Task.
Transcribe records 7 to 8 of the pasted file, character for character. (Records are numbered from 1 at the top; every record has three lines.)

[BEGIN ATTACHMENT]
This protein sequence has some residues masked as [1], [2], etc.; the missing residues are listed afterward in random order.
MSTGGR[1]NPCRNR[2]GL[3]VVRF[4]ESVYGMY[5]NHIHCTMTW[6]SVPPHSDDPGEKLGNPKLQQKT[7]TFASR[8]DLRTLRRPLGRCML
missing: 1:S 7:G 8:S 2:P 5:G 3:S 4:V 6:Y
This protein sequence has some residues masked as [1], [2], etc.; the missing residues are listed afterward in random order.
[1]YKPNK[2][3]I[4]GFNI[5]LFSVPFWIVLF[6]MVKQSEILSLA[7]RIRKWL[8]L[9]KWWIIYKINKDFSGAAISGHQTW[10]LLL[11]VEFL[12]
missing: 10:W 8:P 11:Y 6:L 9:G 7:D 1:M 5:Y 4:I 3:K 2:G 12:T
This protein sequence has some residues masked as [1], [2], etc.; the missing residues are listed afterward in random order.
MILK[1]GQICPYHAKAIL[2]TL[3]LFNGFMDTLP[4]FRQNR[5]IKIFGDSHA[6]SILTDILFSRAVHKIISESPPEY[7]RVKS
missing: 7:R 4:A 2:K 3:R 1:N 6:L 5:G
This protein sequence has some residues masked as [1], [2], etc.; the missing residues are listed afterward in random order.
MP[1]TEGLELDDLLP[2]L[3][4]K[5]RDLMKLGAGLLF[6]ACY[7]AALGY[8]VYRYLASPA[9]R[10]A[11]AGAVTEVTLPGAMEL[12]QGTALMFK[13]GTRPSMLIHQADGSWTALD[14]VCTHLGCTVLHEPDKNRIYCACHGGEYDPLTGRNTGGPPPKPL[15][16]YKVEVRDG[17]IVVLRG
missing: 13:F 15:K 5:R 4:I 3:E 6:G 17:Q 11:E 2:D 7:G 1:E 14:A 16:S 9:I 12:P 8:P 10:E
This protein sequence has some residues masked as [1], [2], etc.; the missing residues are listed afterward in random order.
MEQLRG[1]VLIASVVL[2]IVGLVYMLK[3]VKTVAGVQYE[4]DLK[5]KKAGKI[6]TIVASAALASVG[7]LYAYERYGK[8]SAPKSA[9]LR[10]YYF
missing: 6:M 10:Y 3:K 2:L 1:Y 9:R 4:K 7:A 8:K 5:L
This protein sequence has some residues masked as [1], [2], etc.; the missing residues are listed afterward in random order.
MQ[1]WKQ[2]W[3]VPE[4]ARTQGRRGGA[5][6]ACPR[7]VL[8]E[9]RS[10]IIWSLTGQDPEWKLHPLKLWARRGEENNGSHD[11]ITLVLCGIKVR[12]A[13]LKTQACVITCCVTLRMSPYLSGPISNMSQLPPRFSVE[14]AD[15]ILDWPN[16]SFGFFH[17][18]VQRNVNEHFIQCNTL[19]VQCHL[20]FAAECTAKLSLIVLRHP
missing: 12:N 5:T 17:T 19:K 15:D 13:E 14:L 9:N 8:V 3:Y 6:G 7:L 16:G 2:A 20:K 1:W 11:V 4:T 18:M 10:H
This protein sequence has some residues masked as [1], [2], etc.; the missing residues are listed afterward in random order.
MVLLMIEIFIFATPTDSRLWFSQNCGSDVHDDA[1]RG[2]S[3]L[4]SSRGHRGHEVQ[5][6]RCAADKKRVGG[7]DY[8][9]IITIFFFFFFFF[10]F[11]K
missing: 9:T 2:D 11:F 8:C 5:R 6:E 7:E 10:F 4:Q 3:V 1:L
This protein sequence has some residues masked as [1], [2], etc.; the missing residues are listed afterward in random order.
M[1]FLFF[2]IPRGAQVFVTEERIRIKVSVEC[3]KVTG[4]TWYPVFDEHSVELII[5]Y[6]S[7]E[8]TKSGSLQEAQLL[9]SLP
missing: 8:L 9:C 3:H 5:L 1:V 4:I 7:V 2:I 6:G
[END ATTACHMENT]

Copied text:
This protein sequence has some residues masked as [1], [2], etc.; the missing residues are listed afterward in random order.
MVLLMIEIFIFATPTDSRLWFSQNCGSDVHDDA[1]RG[2]S[3]L[4]SSRGHRGHEVQ[5][6]RCAADKKRVGG[7]DY[8][9]IITIFFFFFFFF[10]F[11]K
missing: 9:T 2:D 11:F 8:C 5:R 6:E 7:E 10:F 4:Q 3:V 1:L
This protein sequence has some residues masked as [1], [2], etc.; the missing residues are listed afterward in random order.
M[1]FLFF[2]IPRGAQVFVTEERIRIKVSVEC[3]KVTG[4]TWYPVFDEHSVELII[5]Y[6]S[7]E[8]TKSGSLQEAQLL[9]SLP
missing: 8:L 9:C 3:H 5:L 1:V 4:I 7:V 2:I 6:G